Maybe you’re like me in that you like the idea and the spirit of the holiday season, but all of it gets so easily intercepted by the other trappings that tag along with it. In protest against it, some folk go to the extreme by ignoring the holiday all together. No tree, no lights, no presents, no music, etc. While I can appreciate the decision, I’m afraid of what I would miss out on if I were to take the same tack.

I cannot control what my culture at large does with Christmas. For example, I can do without the extra bale of advertisements in the Sunday paper, and the ubiquitous sound of Jingle Bells in every retail shop and the urgent request to include a handful of gifts to myself in my shopping list.

I don’t need a gift, though I can remember some that made me one happy kid, like the GI Joe Action Command Center or the AFX slot car set with MagnaTrack steering. I still have the Evil Knievel action figure and motorcycle in a box downstairs somewhere.

I don’t need snow, though it’s a nice added touch, because growing up in Oklahoma meant more Christmases than not were spent outside shooting the new BB gun without a coat.

I don’t need much, but I did consider this morning, what do I need in order to feel like its Christmas?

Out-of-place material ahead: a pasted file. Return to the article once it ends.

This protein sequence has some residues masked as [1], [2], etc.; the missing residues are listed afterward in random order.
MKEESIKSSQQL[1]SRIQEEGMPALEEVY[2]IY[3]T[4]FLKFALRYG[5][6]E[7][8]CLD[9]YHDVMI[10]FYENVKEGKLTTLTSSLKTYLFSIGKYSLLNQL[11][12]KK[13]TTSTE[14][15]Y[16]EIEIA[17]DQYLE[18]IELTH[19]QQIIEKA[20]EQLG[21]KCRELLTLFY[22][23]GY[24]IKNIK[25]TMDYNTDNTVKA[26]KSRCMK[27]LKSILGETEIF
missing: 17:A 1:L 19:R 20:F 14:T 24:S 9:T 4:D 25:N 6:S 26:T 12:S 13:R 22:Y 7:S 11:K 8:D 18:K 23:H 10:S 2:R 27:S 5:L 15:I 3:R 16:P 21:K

I need a tree, because I will always remember the fascination over getting one as a young boy growing up. It was always a real one, always purchased from the Lions Club and it always smelled so fresh and clean. And this year, as in every year that I can remember, I hang on my tree, the little opaque plastic icicles that once would glow in the dark, but have since lost their fluorescence.

I need those sausage balls that mom used to make on Christmas morning, but eventually turned the responsibility over to me. A simple recipe of Bisquick, ground sausage, cheddar cheese and water. Believe it or not, if you gave me a choice for my last holiday meal between turkey and dressing or those baked little nuggets, I’m going with the latter.

Above being together, which for more years than not has happened at Shinndell, I need to know my family is happy and well. And isn’t this why we resort to giving gifts, sometimes elaborate ones, because we all love the look of joy on their faces when they get that one things they always wanted?

And even as a person of faith, these simple components make more sense to me than the religious ones. They are more tangible, and dare I say, more meaningful? But maybe therein lies the Beauty of the Celebration, where the Profound is discovered in the Simple, and the Fortune is held by the Observant?

Put Bisquick on the list…

2 thoughts on “Put Bisquick on the list…

  • December 15, 2009 at 4:47 pm

    Can I have the Bisquick recipe?

  • December 19, 2009 at 5:21 pm

    Peggy, send me an email at info at breadandcup dot com and I'll pass it on to you

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